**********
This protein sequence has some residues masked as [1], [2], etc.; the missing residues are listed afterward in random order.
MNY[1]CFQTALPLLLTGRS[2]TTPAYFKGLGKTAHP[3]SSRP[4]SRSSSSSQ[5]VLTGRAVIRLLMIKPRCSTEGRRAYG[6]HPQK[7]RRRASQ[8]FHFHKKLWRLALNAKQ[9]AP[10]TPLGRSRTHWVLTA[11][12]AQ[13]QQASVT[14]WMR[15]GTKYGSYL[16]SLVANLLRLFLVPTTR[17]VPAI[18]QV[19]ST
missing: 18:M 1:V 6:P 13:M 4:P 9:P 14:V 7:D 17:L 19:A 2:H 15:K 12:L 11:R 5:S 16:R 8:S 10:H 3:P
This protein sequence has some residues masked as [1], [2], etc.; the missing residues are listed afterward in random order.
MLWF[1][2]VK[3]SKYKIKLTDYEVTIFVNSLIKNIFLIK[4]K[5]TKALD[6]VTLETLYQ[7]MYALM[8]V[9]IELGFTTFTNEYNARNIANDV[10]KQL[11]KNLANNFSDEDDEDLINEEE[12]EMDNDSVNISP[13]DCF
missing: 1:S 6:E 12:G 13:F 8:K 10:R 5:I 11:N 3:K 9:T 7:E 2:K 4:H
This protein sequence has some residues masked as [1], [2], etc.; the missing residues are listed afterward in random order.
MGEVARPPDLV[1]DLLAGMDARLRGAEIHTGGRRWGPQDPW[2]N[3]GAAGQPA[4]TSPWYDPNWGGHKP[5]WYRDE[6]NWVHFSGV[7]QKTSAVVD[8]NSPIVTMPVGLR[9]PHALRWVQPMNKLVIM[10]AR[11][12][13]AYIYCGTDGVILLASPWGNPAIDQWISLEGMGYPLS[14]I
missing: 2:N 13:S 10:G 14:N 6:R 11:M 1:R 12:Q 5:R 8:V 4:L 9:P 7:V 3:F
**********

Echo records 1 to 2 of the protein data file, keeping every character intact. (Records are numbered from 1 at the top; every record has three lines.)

This protein sequence has some residues masked as [1], [2], etc.; the missing residues are listed afterward in random order.
MNY[1]CFQTALPLLLTGRS[2]TTPAYFKGLGKTAHP[3]SSRP[4]SRSSSSSQ[5]VLTGRAVIRLLMIKPRCSTEGRRAYG[6]HPQK[7]RRRASQ[8]FHFHKKLWRLALNAKQ[9]AP[10]TPLGRSRTHWVLTA[11][12]AQ[13]QQASVT[14]WMR[15]GTKYGSYL[16]SLVANLLRLFLVPTTR[17]VPAI[18]QV[19]ST
missing: 18:M 1:V 6:P 13:M 4:P 9:P 14:V 7:D 17:L 19:A 2:H 15:K 12:L 11:R 5:S 16:R 8:S 10:H 3:P
This protein sequence has some residues masked as [1], [2], etc.; the missing residues are listed afterward in random order.
MLWF[1][2]VK[3]SKYKIKLTDYEVTIFVNSLIKNIFLIK[4]K[5]TKALD[6]VTLETLYQ[7]MYALM[8]V[9]IELGFTTFTNEYNARNIANDV[10]KQL[11]KNLANNFSDEDDEDLINEEE[12]EMDNDSVNISP[13]DCF
missing: 1:S 6:E 12:G 13:F 8:K 10:R 5:I 11:N 3:K 9:T 7:E 2:K 4:H